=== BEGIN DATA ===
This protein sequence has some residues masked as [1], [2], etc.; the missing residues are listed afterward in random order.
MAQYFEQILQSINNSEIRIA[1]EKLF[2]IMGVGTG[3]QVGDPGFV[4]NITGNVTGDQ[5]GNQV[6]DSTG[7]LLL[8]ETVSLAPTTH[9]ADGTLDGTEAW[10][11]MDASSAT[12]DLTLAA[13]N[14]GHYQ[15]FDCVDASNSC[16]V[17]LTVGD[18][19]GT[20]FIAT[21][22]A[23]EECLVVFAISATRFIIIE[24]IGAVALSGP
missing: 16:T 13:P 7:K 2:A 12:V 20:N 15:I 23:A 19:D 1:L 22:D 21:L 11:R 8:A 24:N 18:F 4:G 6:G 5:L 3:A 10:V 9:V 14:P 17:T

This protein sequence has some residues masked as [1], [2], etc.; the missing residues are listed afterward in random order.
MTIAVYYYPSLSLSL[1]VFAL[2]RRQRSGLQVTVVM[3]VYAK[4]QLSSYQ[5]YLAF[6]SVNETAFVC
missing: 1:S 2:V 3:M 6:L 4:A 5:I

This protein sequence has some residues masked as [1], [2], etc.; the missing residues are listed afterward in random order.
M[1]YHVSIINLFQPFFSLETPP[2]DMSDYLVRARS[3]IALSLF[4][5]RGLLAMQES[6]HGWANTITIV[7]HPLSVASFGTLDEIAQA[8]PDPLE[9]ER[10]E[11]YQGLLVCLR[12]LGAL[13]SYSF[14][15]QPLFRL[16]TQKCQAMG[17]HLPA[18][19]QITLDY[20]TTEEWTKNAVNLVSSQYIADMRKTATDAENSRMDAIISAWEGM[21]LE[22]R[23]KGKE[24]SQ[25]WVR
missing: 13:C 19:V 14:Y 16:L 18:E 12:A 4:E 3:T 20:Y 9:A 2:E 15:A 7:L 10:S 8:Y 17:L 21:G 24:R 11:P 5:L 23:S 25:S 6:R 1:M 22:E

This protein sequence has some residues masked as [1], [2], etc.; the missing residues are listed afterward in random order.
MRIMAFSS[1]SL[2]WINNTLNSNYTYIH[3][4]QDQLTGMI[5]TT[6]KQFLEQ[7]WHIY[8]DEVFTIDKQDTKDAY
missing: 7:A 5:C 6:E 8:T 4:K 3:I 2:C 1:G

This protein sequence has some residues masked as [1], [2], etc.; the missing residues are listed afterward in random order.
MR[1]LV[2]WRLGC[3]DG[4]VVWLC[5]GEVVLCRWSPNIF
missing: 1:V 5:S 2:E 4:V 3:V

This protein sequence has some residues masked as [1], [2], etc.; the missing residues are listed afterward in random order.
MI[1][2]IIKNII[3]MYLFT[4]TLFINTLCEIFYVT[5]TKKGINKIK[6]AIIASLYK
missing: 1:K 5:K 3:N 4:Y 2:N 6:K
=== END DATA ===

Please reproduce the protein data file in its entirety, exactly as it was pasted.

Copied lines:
This protein sequence has some residues masked as [1], [2], etc.; the missing residues are listed afterward in random order.
MAQYFEQILQSINNSEIRIA[1]EKLF[2]IMGVGTG[3]QVGDPGFV[4]NITGNVTGDQ[5]GNQV[6]DSTG[7]LLL[8]ETVSLAPTTH[9]ADGTLDGTEAW[10][11]MDASSAT[12]DLTLAA[13]N[14]GHYQ[15]FDCVDASNSC[16]V[17]LTVGD[18][19]GT[20]FIAT[21][22]A[23]EECLVVFAISATRFIIIE[24]IGAVALSGP
missing: 16:T 13:P 7:K 2:A 12:V 20:N 15:I 23:A 19:D 1:L 22:D 21:L 11:R 8:A 24:N 18:F 4:G 6:G 5:L 3:A 10:V 9:V 14:P 17:T

This protein sequence has some residues masked as [1], [2], etc.; the missing residues are listed afterward in random order.
MTIAVYYYPSLSLSL[1]VFAL[2]RRQRSGLQVTVVM[3]VYAK[4]QLSSYQ[5]YLAF[6]SVNETAFVC
missing: 1:S 2:V 3:M 6:L 4:A 5:I

This protein sequence has some residues masked as [1], [2], etc.; the missing residues are listed afterward in random order.
M[1]YHVSIINLFQPFFSLETPP[2]DMSDYLVRARS[3]IALSLF[4][5]RGLLAMQES[6]HGWANTITIV[7]HPLSVASFGTLDEIAQA[8]PDPLE[9]ER[10]E[11]YQGLLVCLR[12]LGAL[13]SYSF[14][15]QPLFRL[16]TQKCQAMG[17]HLPA[18][19]QITLDY[20]TTEEWTKNAVNLVSSQYIADMRKTATDAENSRMDAIISAWEGM[21]LE[22]R[23]KGKE[24]SQ[25]WVR
missing: 13:C 19:V 14:Y 16:L 18:E 12:A 4:E 3:T 20:Y 9:A 2:E 15:A 7:L 10:S 8:Y 17:L 21:G 24:R 11:P 5:L 23:S 25:S 6:R 1:M 22:E

This protein sequence has some residues masked as [1], [2], etc.; the missing residues are listed afterward in random order.
MRIMAFSS[1]SL[2]WINNTLNSNYTYIH[3][4]QDQLTGMI[5]TT[6]KQFLEQ[7]WHIY[8]DEVFTIDKQDTKDAY
missing: 7:A 5:C 6:E 8:T 4:K 3:I 2:C 1:G

This protein sequence has some residues masked as [1], [2], etc.; the missing residues are listed afterward in random order.
MR[1]LV[2]WRLGC[3]DG[4]VVWLC[5]GEVVLCRWSPNIF
missing: 1:V 5:S 2:E 4:V 3:V

This protein sequence has some residues masked as [1], [2], etc.; the missing residues are listed afterward in random order.
MI[1][2]IIKNII[3]MYLFT[4]TLFINTLCEIFYVT[5]TKKGINKIK[6]AIIASLYK
missing: 1:K 5:K 3:N 4:Y 2:N 6:K